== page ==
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Born on the 11th of September 1960, during the waning winds of Hurricane Donna in Miami, Bennett Arthur Frank would be 59 years old today. His life, not surprisingly, came to an end earlier this year. He had one lifelong adversary, which in the long run, could not be overcome, despite endless offers of love from family members and all the programs, experts, doctors, counseling, medicines and even a couple short-term incarcerations.

There was not an evil bone in his body. He harmed no one deliberately, but himself. Yes, we all tried to help, we all sacrificed and watched, we all suffered with pity, anger, anxiety and hopelessness. He tried, now and then, to shed the monster, but the monster would forever prevail. Sadly, he lived so deep in the muck, he never realized how much he was truly loved. Finally, we came to learn that he saw love from others as a weakness upon which to prey.

His poetry came from the heart. And, rightfully, his book was published. His poems should be a text book for psychologists, recovering victims and well-meaning family. It’s titled “Black Hole,” his abode, indeed. 

I will forever remember that 9/11 day

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My Stories “Before They Go Untold”

Five years ago, I was contacted by a media/videographer who was interested in my background. She wanted to conduct a 15-minute interview about life as a kid, as a stepson of mobsters, then a career cop/homicide detective, and some of the stories that might be of interest to others. The name of the program was “Before They Got Untold” – with Molly Park. 

Though the video is 5 years old, and with time on my hands waiting for a visitor named Dorian, I thought it might of interest to some of my fans and friends.  So…here is the link:

Marshall Frank, 75, Talks About Becoming a Detective in Miami, FL – YouTube

While I am at it I might as well plug my book of memoirs, “From Violence to Violence”…which chronicles a difficult childhood, living with gangsters, music, police, multiple marriages and kids, and much more. Signed copies are available, just e-mail me at  Books are $15 including shipping.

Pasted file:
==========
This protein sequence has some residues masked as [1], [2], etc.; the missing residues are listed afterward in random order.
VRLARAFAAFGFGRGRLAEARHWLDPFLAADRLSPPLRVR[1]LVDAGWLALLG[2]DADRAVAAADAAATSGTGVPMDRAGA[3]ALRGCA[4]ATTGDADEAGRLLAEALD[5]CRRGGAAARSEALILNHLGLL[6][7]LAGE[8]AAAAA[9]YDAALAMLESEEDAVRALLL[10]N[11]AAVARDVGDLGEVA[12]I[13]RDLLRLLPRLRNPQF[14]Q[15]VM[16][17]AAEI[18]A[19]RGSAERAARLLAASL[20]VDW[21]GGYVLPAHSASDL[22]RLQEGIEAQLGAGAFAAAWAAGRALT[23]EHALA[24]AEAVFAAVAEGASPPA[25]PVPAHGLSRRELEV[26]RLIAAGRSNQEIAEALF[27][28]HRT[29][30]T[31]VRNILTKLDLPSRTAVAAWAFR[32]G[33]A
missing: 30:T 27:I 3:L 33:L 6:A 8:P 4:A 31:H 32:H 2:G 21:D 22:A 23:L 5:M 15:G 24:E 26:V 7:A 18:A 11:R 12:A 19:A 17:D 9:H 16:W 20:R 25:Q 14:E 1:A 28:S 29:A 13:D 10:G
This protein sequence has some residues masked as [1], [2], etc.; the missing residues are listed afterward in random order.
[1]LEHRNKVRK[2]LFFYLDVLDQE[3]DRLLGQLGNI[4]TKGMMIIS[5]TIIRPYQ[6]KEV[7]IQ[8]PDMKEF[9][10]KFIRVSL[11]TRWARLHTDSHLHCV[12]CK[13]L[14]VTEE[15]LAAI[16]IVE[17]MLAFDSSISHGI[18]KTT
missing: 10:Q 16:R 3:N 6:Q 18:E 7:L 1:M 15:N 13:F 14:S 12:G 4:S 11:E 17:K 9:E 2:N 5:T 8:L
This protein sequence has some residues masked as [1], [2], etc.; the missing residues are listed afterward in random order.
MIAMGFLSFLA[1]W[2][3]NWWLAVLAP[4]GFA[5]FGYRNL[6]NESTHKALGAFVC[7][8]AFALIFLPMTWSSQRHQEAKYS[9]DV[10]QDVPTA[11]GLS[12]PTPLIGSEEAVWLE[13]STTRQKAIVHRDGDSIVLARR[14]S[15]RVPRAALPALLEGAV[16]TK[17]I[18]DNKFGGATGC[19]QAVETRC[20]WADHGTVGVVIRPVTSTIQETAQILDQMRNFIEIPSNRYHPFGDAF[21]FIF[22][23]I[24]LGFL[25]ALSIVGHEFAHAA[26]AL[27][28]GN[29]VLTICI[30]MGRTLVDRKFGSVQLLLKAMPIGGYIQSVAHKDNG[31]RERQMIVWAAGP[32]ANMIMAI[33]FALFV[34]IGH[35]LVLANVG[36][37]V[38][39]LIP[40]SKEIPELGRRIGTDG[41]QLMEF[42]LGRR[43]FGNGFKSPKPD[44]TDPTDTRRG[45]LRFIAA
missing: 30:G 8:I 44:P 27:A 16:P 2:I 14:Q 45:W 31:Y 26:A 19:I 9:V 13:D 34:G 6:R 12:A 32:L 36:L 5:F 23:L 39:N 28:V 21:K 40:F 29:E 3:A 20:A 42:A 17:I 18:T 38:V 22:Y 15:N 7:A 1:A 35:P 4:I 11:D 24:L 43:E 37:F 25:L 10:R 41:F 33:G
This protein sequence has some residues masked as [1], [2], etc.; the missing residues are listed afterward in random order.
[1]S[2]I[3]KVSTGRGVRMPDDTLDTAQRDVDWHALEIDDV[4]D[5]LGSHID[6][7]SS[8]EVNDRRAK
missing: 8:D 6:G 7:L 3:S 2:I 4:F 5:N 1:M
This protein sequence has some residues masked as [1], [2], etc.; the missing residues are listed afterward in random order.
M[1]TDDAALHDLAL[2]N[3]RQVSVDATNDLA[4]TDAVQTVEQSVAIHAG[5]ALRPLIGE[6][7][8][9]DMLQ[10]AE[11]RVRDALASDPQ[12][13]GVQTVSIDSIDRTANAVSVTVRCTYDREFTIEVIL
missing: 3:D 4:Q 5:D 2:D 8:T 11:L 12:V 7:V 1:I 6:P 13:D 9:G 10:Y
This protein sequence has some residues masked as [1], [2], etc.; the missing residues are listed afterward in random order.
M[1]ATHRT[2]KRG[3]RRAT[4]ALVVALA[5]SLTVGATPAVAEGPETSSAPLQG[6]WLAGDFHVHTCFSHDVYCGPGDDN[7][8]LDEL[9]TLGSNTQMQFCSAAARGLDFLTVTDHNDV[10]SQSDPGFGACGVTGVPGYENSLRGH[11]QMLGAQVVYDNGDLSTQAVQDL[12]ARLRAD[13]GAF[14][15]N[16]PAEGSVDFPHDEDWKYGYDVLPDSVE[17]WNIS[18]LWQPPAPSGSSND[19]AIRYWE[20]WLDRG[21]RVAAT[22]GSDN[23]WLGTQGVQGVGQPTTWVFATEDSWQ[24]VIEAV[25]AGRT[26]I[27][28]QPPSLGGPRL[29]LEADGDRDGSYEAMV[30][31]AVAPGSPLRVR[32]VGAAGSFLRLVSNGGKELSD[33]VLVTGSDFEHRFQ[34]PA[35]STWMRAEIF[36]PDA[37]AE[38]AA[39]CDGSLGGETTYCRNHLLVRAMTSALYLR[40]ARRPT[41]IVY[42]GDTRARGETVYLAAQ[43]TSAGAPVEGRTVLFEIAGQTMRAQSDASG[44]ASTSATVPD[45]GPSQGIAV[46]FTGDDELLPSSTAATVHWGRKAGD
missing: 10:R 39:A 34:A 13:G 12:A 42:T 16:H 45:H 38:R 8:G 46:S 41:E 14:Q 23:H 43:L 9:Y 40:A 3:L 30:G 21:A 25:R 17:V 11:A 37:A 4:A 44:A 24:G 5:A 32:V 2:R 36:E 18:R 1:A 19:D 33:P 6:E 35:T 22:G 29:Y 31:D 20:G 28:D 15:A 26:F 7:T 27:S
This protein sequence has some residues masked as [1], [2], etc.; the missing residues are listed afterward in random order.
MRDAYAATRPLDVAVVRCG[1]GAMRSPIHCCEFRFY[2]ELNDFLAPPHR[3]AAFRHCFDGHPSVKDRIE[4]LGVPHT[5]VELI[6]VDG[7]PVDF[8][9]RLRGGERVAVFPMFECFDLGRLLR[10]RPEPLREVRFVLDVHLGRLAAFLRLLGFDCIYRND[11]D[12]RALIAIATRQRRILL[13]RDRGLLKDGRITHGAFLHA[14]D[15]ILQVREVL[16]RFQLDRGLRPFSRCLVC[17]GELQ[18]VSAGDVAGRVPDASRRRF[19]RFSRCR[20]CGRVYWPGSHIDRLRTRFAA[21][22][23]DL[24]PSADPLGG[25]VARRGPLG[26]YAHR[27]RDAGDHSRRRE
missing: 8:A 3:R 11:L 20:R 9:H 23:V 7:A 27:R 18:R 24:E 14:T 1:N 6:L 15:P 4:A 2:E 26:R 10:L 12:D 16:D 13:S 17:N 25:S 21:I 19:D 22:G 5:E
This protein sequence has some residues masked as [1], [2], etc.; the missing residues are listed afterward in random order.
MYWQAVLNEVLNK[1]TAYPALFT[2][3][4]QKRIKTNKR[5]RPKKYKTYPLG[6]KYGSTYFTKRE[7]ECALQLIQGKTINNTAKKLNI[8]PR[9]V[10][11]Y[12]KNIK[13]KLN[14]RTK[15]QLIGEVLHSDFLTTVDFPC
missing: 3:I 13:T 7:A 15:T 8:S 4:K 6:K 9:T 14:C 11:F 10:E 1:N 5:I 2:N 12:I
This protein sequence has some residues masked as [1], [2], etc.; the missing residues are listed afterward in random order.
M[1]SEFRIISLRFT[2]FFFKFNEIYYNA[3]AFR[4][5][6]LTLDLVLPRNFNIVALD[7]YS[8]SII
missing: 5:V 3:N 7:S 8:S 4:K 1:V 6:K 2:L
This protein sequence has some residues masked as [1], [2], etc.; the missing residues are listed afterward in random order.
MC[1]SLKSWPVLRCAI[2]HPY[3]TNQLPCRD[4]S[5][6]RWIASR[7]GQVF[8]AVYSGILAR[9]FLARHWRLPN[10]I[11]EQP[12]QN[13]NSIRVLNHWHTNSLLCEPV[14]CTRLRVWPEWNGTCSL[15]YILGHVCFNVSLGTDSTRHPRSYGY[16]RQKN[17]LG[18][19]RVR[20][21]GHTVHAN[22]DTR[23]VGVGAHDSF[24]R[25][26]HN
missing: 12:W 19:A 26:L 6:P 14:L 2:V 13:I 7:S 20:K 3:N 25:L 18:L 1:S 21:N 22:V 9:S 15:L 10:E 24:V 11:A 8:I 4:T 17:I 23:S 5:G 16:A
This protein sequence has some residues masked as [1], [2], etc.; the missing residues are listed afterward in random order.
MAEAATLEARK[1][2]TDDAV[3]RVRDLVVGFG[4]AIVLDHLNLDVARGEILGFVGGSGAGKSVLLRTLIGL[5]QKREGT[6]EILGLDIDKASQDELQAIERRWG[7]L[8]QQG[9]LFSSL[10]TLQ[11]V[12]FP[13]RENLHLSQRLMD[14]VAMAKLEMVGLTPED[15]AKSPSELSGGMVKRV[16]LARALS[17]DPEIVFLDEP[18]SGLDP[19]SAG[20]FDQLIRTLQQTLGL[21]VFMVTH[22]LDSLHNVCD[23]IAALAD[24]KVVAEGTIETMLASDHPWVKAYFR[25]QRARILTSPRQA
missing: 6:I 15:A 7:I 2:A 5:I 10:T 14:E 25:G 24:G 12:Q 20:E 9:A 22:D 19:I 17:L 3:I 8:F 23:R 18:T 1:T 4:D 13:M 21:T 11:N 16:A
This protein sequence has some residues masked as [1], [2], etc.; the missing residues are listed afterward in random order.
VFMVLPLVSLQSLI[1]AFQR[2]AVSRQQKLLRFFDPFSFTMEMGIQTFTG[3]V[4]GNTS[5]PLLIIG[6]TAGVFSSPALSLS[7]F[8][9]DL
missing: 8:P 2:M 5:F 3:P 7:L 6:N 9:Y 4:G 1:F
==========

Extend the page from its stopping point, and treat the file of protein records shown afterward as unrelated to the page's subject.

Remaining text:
(Books have had two different publishers….same content)


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A BOY WHO MATTERED by Marshall Frank

Announcing the release of my non-fiction book, “A Boy Who Mattered,” Independently published by Frankly Speaking Enterprises through Amazon (KDP).

     In January of this year, my son, Bennett A. Frank, died at the age 58 of from a mixed overdose of three powerful drugs. He had lived a floundering life in and out of dependency, yet he was loved by many including his son, daughter, brother and father. He wasn’t a bad person. He was, simply, a diehard drug addict with a weak constitution.

     While I certainly grieved, like millions before me, I thought it would be worthwhile to share the story of this complicated life with others who are either suffering from powerful addiction, or are emotionally and physically tied to a sufferer. I hope there is something significant that can be learned from Bennett’s struggle by turning a negative into a positive, imparting the highs and lows, struggles and mistakes along the way.  The book is for those who suffer from the disease of addiction, or – equally important — for others in the arena including loved ones, family and friends who struggle as they hopelessly watch a human deteriorate day by day.

     The following paragraph is the

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In a word:  Disappointing

     Titillated by the previews and the heavy-hitters cast, we were expecting non-stop scenes full of action, Hollywood nostalgia and heart-wrenching plots that simply didn’t deliver, not until the ending, that is. With the picture stretching 2 hours and 40 minutes, it seemed director, Quentin Tarantino did all he could to drag out the movie with unnecessary scenes and/or some painfully elongated, that it digressed from the story lines. Lots of movie shots inside the vehicles.